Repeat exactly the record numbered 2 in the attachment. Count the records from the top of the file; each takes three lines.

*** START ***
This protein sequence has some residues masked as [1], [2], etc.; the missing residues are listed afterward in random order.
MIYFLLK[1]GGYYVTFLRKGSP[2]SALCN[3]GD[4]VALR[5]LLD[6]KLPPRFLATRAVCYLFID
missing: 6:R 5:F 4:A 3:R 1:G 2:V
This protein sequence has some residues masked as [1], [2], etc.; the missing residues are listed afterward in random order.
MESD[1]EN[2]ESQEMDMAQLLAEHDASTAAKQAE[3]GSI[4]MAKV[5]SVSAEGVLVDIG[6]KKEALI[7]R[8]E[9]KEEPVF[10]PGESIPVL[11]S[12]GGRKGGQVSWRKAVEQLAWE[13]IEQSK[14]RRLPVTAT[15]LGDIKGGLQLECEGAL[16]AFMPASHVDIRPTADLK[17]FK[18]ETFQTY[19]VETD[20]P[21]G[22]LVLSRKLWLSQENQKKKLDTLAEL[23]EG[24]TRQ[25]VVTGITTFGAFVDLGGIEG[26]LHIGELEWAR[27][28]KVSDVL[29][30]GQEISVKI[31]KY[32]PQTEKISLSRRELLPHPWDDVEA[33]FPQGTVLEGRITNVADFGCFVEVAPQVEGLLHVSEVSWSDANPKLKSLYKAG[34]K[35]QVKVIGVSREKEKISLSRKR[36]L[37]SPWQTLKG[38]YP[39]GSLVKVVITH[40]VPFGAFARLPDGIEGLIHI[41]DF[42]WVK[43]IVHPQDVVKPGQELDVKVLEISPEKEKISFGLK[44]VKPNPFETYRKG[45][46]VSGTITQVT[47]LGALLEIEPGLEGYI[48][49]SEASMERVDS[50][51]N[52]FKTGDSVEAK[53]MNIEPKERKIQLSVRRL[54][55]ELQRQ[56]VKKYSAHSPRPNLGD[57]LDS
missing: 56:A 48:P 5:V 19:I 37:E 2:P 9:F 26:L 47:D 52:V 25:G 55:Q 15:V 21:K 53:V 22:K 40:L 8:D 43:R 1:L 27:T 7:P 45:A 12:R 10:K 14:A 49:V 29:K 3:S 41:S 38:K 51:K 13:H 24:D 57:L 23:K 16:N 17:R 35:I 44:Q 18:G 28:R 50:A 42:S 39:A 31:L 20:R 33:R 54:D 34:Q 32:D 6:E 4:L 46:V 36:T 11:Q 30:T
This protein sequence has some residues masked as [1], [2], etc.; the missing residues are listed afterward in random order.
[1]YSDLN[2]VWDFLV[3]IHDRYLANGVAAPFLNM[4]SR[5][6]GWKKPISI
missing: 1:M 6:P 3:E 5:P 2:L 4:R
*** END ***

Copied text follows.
This protein sequence has some residues masked as [1], [2], etc.; the missing residues are listed afterward in random order.
MESD[1]EN[2]ESQEMDMAQLLAEHDASTAAKQAE[3]GSI[4]MAKV[5]SVSAEGVLVDIG[6]KKEALI[7]R[8]E[9]KEEPVF[10]PGESIPVL[11]S[12]GGRKGGQVSWRKAVEQLAWE[13]IEQSK[14]RRLPVTAT[15]LGDIKGGLQLECEGAL[16]AFMPASHVDIRPTADLK[17]FK[18]ETFQTY[19]VETD[20]P[21]G[22]LVLSRKLWLSQENQKKKLDTLAEL[23]EG[24]TRQ[25]VVTGITTFGAFVDLGGIEG[26]LHIGELEWAR[27][28]KVSDVL[29][30]GQEISVKI[31]KY[32]PQTEKISLSRRELLPHPWDDVEA[33]FPQGTVLEGRITNVADFGCFVEVAPQVEGLLHVSEVSWSDANPKLKSLYKAG[34]K[35]QVKVIGVSREKEKISLSRKR[36]L[37]SPWQTLKG[38]YP[39]GSLVKVVITH[40]VPFGAFARLPDGIEGLIHI[41]DF[42]WVK[43]IVHPQDVVKPGQELDVKVLEISPEKEKISFGLK[44]VKPNPFETYRKG[45][46]VSGTITQVT[47]LGALLEIEPGLEGYI[48][49]SEASMERVDS[50][51]N[52]FKTGDSVEAK[53]MNIEPKERKIQLSVRRL[54][55]ELQRQ[56]VKKYSAHSPRPNLGD[57]LDS
missing: 56:A 48:P 5:V 19:I 37:E 2:P 9:F 26:L 47:D 52:V 25:G 55:Q 15:V 21:K 53:V 22:K 40:L 8:D 43:R 1:L 27:T 7:P 45:A 12:R 10:K 14:A 49:V 29:K 3:S 41:S 38:K 51:K 13:H 24:D 57:L 23:K 16:N 17:R 35:I 44:Q 18:G 28:R 50:A 42:S 39:A 31:L 20:R 33:R 54:D 34:Q 32:D 6:E 4:L 46:V 36:T 11:Q 30:T